This winter has been brutal!  Stop by the Legislative Reference Library on the 3rd floor of the Minnesota Senate Building for glimpses of beautiful summer scenes for a reprieve from the snow and dark!

'Sweet Summer,' Carol Blackburn's collection of evocative summer nature photographs, will be on display until summer arrives.  Carol is a longtime LRL librarian and a freelance photographer in her spare time.

This is the fourth art exhibit the Senate location of the Legislative Reference Library since the opening of the Minnesota Senate Building in early 2016.  Please stop by!

 

The Legislature's website has a fresh new look!  After months of work by a dedicated team of legislative programmers, the new site was rolled out over the weekend. 

The programming team included Chris Cantey (Legislative Coordinating Commission), Mike Schatz (Legislative Reference Library), Max Carlson (House Chief Clerk's office), Matt Burress (House Research), Ariel Zannou (Senate Information Systems), and Isaac Holmlund (Revisor of Statutes).   Also thanks to Krista Sheely (Senate Information Sytems), Mike Speiker (House Chief Clerk's Office), and Jason Judt (Revisor of Statutes).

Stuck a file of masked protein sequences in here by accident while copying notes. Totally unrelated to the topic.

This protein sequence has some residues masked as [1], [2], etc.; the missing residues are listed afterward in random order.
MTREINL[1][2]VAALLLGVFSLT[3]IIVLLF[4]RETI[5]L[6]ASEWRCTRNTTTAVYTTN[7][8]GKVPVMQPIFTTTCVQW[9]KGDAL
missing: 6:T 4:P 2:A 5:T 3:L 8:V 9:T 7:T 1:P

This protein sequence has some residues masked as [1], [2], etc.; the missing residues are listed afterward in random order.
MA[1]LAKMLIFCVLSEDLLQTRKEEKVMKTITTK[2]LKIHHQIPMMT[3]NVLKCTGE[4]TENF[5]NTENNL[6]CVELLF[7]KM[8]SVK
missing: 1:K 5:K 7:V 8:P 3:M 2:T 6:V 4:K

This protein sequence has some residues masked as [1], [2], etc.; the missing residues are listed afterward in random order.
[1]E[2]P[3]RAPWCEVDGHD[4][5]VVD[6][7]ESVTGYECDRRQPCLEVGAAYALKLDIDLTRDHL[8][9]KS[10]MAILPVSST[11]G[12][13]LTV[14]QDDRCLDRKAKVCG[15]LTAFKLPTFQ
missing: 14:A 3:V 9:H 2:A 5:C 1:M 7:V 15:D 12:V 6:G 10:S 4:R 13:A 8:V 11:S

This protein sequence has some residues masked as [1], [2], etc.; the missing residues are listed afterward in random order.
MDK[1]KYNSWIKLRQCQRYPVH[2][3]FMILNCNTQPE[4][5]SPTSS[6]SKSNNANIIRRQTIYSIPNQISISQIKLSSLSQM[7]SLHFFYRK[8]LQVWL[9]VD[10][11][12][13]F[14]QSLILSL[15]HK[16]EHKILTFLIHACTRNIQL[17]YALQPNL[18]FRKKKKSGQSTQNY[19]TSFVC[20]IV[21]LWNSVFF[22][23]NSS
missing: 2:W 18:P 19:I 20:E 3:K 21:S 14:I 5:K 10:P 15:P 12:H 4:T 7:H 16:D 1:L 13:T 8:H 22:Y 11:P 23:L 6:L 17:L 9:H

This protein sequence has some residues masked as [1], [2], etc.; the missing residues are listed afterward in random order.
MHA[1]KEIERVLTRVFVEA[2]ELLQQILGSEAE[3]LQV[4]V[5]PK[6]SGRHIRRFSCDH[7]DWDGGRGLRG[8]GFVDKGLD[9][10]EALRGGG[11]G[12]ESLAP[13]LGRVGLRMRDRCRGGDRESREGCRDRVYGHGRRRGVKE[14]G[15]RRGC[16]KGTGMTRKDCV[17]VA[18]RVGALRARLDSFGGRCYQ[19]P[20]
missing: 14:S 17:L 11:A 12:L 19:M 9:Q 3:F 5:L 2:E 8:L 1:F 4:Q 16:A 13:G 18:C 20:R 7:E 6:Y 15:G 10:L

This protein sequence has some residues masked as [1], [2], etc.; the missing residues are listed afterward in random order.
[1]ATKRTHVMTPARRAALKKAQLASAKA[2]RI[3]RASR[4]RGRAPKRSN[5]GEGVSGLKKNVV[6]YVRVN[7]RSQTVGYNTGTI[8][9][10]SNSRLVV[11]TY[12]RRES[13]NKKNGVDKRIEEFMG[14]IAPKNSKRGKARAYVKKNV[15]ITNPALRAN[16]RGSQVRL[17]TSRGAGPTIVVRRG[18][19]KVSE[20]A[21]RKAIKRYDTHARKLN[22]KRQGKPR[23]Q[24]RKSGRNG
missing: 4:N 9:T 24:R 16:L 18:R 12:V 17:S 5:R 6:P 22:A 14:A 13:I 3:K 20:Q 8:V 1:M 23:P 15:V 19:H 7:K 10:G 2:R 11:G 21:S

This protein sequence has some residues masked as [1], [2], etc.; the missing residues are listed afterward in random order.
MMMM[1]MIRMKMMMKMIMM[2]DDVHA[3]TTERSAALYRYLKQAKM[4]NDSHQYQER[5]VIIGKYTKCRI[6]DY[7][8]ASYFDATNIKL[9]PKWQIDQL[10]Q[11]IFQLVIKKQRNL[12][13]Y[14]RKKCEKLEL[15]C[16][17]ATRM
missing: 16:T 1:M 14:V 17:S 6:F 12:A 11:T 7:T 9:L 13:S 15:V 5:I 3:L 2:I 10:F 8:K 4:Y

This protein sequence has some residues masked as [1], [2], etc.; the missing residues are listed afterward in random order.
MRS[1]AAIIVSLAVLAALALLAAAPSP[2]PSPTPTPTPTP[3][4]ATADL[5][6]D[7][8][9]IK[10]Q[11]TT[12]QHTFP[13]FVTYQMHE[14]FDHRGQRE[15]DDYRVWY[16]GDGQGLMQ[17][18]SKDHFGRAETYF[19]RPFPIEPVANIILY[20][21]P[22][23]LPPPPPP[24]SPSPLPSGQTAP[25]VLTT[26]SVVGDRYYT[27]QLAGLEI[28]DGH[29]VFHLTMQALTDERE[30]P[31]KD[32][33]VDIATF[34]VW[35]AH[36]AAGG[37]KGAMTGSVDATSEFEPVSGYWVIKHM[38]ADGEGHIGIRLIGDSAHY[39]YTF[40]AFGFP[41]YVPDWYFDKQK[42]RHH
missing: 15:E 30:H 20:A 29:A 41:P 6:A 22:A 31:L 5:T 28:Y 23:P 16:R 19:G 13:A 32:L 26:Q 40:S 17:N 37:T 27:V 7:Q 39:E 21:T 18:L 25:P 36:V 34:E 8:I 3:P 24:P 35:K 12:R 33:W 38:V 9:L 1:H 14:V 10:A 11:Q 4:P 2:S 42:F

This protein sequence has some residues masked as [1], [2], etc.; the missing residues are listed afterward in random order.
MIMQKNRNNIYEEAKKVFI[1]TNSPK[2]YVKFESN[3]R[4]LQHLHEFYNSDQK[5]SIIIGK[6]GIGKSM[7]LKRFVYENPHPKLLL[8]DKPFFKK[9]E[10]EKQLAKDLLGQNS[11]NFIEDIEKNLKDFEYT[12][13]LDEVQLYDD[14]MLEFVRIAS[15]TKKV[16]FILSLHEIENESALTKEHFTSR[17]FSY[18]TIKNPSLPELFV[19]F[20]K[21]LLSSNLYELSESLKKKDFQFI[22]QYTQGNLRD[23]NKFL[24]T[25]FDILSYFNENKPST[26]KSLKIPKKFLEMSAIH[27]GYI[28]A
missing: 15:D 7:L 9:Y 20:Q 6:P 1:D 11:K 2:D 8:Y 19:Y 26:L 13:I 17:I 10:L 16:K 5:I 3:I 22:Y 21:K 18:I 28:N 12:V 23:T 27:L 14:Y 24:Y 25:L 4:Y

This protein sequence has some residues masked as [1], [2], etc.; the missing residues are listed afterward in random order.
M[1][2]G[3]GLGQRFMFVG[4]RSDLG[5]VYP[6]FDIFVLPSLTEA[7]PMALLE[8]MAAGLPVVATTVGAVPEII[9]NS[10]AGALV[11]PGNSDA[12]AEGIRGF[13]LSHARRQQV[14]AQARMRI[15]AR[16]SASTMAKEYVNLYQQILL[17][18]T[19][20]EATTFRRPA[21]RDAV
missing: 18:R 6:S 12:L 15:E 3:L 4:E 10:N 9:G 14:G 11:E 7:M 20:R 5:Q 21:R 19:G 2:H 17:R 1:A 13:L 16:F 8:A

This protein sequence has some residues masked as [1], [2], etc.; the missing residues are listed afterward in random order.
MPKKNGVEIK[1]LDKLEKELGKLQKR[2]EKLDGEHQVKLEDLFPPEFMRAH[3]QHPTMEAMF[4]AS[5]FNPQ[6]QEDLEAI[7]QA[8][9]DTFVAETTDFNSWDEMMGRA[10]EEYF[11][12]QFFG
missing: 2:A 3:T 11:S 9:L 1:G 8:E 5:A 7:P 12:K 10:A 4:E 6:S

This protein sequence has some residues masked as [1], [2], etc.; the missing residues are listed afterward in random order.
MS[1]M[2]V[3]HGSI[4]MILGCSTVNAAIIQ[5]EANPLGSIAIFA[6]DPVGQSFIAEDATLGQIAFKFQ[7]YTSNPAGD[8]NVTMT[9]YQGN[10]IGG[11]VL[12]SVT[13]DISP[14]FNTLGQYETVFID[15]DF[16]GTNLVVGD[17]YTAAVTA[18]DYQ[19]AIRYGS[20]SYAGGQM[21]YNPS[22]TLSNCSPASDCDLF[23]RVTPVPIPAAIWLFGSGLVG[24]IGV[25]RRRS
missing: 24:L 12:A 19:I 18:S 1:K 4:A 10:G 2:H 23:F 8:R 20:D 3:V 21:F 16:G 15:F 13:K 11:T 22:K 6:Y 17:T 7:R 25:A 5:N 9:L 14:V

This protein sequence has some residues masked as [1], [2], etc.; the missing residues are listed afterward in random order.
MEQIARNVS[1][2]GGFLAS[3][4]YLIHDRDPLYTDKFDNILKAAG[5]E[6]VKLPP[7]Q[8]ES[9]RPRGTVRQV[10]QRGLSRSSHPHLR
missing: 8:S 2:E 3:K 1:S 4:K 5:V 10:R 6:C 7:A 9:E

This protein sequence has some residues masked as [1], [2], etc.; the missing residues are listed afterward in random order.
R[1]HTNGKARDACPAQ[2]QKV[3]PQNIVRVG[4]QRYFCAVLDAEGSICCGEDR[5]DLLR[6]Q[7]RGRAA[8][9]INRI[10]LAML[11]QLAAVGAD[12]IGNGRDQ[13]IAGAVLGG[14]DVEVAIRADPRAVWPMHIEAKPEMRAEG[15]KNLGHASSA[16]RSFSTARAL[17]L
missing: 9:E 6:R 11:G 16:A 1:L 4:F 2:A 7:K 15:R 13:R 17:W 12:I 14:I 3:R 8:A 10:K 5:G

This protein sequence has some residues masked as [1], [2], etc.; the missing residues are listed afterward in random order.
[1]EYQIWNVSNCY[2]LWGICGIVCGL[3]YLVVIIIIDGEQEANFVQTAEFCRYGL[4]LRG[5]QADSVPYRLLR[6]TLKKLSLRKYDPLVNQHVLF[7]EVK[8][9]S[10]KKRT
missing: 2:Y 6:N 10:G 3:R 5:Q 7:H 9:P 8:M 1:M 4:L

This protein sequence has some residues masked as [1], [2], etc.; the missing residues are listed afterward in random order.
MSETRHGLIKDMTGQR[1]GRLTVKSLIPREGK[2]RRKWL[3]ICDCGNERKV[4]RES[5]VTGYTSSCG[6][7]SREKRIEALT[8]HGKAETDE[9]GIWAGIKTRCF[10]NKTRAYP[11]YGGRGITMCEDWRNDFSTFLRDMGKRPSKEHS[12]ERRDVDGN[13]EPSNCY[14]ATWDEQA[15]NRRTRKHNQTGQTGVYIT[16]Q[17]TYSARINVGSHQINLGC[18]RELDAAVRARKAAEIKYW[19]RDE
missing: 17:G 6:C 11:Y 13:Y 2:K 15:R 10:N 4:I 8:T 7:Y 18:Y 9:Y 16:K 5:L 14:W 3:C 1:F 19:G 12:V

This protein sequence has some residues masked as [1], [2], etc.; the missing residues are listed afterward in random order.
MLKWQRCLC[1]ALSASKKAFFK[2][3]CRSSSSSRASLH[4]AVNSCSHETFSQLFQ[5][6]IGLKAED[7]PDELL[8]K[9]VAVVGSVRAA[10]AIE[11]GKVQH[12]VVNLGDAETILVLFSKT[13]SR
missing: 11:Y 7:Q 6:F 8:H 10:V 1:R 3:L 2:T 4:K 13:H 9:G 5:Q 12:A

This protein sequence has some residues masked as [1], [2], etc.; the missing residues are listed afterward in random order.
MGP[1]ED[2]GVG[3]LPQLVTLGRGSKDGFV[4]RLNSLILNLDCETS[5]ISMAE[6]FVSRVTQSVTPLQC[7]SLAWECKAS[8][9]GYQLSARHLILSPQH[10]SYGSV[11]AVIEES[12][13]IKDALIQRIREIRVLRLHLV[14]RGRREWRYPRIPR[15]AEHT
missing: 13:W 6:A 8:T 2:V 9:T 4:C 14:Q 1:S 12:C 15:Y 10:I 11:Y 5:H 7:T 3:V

It's back by popular demand!  Learn the names of the brand new legislators and refresh your memory on the returning members by taking the Minnesota Legislator Quiz! Can you get a perfect score?

 

29,000 legislative tapes!

By Elizabeth Lincoln


Library staff are excited to announce a new searchable database of 29,000 legislative audio files covering 1991-2003!